Gregory Peck was an instant sensation at the cinema. He was nominated for Best Actor in his very first year of the movies for The Keys of the Kingdom (1944) and the hits just kept on coming: The Yearling (1946), Gentleman's Agreement (1947), Twelve O'Clock High (1949). The Academy became less interested in nominating him after that the 1940s but for his Oscar winning and most iconic role (To Kill a Mockingbird) but audiences never stopped loving him. He had key hit films for over 30 years in his big screen career.

Though he was a very politically active liberal he was never interested in running for office himself but he  proved to be an influential politician within the industry itself as a key AMPAS president. 

For this week's Hit Me With Your Best Shot, in honor of Peck's Centennial, we gave participants the choice between what are arguably his two greatest films, Roman Holiday (1953) or To Kill a Mockingbird (1962).

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Wednesday
Mar232016

Bye Instant Watch: Sinatra, Flashdancers, and Spielberg's Worst

It's your last chance to watch the following multiple Oscar nominated titles for free on Netflix or Amazon Prime. There are more films leaving than these but you know The Film Experience isn't good copying and pasting press releases and calling it a day. It would make our lives SO much easier but it's just not how we do. This is for you Oscar completists -- you know who you are. As is our habit, we've freeze framed the titles at random and just shared whichever image came up.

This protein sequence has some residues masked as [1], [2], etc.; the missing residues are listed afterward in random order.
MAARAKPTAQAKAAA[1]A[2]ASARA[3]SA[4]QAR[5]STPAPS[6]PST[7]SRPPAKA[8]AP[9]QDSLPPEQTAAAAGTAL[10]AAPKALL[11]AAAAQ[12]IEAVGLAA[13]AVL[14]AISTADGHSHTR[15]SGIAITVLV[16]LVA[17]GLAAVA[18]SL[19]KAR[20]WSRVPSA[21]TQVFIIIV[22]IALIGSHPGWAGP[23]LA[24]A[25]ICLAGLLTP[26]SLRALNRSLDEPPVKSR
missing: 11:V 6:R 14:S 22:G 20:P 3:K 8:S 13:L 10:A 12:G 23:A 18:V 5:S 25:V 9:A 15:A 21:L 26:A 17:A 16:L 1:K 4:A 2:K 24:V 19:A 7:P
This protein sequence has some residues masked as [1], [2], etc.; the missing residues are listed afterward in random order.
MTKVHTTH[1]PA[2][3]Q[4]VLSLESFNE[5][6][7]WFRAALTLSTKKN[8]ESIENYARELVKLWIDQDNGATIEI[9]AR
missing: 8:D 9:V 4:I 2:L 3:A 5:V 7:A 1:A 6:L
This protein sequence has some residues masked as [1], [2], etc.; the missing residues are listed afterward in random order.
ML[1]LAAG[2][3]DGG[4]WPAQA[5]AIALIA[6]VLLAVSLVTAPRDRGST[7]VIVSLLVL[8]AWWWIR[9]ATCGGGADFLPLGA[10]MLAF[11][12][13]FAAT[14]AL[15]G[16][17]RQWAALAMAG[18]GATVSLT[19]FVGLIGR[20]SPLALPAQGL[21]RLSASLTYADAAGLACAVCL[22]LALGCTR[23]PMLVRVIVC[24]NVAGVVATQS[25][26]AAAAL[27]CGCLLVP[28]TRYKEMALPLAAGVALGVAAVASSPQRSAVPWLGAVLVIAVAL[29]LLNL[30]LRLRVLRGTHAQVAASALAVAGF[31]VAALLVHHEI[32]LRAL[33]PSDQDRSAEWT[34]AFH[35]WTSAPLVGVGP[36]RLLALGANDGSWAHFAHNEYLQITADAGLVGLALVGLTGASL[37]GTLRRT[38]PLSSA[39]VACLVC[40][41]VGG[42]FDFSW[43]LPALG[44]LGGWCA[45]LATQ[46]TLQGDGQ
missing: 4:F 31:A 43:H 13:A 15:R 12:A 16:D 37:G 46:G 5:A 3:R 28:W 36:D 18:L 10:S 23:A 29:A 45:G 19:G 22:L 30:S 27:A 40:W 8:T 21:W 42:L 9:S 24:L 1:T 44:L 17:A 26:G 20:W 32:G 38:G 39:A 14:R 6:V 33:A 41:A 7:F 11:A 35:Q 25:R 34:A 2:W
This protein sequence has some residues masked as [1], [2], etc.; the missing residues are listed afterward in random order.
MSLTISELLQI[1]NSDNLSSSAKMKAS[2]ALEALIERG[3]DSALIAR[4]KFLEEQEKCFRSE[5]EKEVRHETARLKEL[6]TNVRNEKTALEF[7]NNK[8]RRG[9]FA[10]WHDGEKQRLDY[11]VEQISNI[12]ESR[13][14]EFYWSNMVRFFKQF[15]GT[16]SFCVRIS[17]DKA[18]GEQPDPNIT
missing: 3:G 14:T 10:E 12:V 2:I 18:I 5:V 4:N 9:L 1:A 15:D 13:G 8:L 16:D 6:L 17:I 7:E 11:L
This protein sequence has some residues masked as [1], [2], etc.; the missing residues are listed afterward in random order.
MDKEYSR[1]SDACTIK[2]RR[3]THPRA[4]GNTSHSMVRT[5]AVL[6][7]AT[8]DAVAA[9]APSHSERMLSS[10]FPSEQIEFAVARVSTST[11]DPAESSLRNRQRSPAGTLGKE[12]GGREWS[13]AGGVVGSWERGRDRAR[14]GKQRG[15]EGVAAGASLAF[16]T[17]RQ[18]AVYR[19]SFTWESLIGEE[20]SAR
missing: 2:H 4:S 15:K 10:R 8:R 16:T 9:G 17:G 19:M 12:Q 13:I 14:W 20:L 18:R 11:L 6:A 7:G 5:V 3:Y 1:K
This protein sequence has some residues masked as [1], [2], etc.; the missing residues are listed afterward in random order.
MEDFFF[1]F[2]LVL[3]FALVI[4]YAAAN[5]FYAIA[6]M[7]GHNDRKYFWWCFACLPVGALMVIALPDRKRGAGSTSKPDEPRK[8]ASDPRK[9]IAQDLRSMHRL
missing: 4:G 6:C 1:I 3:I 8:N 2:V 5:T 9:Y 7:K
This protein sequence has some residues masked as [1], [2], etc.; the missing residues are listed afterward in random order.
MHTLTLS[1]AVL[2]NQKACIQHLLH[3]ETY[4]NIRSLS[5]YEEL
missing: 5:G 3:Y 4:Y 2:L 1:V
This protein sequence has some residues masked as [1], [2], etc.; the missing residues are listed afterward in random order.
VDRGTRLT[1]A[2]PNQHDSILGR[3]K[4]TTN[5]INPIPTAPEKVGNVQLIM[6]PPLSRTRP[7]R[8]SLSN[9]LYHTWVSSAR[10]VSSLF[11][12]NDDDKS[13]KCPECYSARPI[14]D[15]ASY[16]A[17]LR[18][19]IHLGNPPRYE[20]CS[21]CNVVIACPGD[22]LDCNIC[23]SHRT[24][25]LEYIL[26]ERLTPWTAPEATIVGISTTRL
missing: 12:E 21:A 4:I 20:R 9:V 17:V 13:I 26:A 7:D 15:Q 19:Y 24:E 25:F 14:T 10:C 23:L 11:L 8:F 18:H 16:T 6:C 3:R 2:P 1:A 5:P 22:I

Got any feelings about these pictures? Or will you by midnight on March 31st? Do you think they deserved their wins and/or nominations?

10 OSCAR TITLES LEAVING NETFLIX AT THE END OF THE MONTH
* indicates Oscar win in the category 

African violet. I can't tell you how difficult that was to come by.

Amistad (1997)
Oscar Nods: Supporting (Anthony Hopkins), Cinematography, Costumes, Score.
Shameful Confession: I've never seen this. I think it's my most significant gap in 1990s Oscar viewing. 

9 more after the jump...

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Saturday
Mar122016

Mercedes McCambridge: Giant (1956)

Our second chapter of the Centennial Mercedes McCambridge celebration is also the second time Oscar celebrated her. She received her second and final nomination in Best Supporting Actress for Giant, a massive epic about social discrimination affecting a wealthy Texas ranching family. Here she's playing opposite massive stars Elizabeth Taylor, Rock Hudson, and James Dean (his final performance), but McCambridge still lingers over the film after her staunch matriarch Luz Benedict departs. She has perhaps only twenty minutes of screentime at the start of the film's sprawling length, it's a brief performance that the actress makes both broad and oddly complete.